War of the Worlds was a Mischief Night prank on a grand scale in 1938

Few among us today can recall the radio adaptation of H.G. Wells’ War of the Worlds broadcast by Orson Welles on Mischief Night, 1938 that threw some people into a panic. The program’s format simulated a live newscast of developing events. The press later reported that the program had induced hysteria in some of the Depression Era audience already on edge with daily newscasts filled with rumors of war.

Brave New Jersey, released 2017

I was reminded of that event by viewing recently a 2017 film called “Brave New Jersey,” which is currently running on Epix, Prime Video, and Peacock. During an evening of few program choices, the movie title drew me in to investigate further.

The Internet Movie Database (IMDb) fi;m synopsis reads:

A comedy about a small New Jersey town on the night of Orson Welles’ legendary 1938 “War of the Worlds” radio broadcast, which led millions of listeners to believe the U.S. was being invaded by Martians.

Still looking for something good to watch an hour and 26 minutes later, I decided instead to check our online archive of local newspapers to see if Riverton was duped into believing that the planet was under alien attack in 1938.

The New Era, Nov 3, 1938, p1

There it was, on page one of The New Era’s issue of November 3, 1938.

Of course, Riverton’s hometown weekly paper claimed that the radio program that threw other New Jersey communities into a “frenzy” had little effect on the local citizenry.

The New Era, Nov 3, 1938, p11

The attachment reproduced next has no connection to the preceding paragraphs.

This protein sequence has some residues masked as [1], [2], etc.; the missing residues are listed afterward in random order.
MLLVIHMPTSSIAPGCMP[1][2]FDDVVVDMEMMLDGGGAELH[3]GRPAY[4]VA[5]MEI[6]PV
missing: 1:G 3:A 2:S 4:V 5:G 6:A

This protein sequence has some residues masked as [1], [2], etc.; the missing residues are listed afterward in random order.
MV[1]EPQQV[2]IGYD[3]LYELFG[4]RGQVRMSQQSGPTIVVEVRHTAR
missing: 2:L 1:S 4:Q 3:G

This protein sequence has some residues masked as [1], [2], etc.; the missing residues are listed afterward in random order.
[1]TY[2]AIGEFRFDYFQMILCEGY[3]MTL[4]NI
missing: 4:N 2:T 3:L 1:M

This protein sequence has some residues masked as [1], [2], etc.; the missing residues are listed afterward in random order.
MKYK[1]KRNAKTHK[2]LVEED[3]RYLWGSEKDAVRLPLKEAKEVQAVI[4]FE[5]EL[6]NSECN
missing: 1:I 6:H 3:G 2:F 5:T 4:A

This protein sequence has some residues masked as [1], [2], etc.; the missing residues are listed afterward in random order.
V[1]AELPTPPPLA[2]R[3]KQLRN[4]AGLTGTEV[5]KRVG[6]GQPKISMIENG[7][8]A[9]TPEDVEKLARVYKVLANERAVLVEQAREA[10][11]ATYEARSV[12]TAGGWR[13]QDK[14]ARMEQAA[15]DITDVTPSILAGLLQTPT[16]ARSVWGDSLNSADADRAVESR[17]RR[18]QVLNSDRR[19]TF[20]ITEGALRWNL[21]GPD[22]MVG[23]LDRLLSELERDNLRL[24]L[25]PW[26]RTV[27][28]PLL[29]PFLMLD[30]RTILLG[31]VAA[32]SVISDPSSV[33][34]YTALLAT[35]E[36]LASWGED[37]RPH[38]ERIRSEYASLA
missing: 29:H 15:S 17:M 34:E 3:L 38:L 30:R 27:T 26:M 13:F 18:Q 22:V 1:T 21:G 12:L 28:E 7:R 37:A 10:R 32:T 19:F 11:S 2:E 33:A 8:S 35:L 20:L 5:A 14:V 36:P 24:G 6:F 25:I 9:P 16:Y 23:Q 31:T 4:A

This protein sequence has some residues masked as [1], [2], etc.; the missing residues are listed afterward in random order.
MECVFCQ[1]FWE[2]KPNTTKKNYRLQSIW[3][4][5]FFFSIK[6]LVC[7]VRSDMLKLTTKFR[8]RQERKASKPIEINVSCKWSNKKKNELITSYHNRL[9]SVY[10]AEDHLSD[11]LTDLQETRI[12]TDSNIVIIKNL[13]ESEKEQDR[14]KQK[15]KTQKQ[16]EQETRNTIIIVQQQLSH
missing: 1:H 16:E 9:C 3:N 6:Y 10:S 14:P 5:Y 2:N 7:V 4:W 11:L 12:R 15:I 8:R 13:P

Still, this news snippet buried on page 11 suggests that at least some who were fooled by this fake news Sunday evening broadcast had “…considerable explaining to do on Monday.”

I am reminded of times I played my vinyl recording of that 1938 broadcast to students I instructed at Riverton School. They weren’t impressed, but it was better than doing work when their young minds were on trick or treating.

We welcome any first-hand recollections of that dramatization and offer a way for the modern audience to imagine what it was like to gather around the family wireless in the fall of 1938. Hear the 57 minute recorded broadcast on YouTube:

The following 3m36sec video investigates the reports that Welles’ program caused mass hysteria.

Stay safe, kids, on this Halloween to remember. -JMc

Published by

John McCormick

Teacher at Riverton School 1974-2019, author, amateur historian, Historical Society of Riverton Board Member 2007-2023, newsletter editor 2007-2023, website editor 2011-2023

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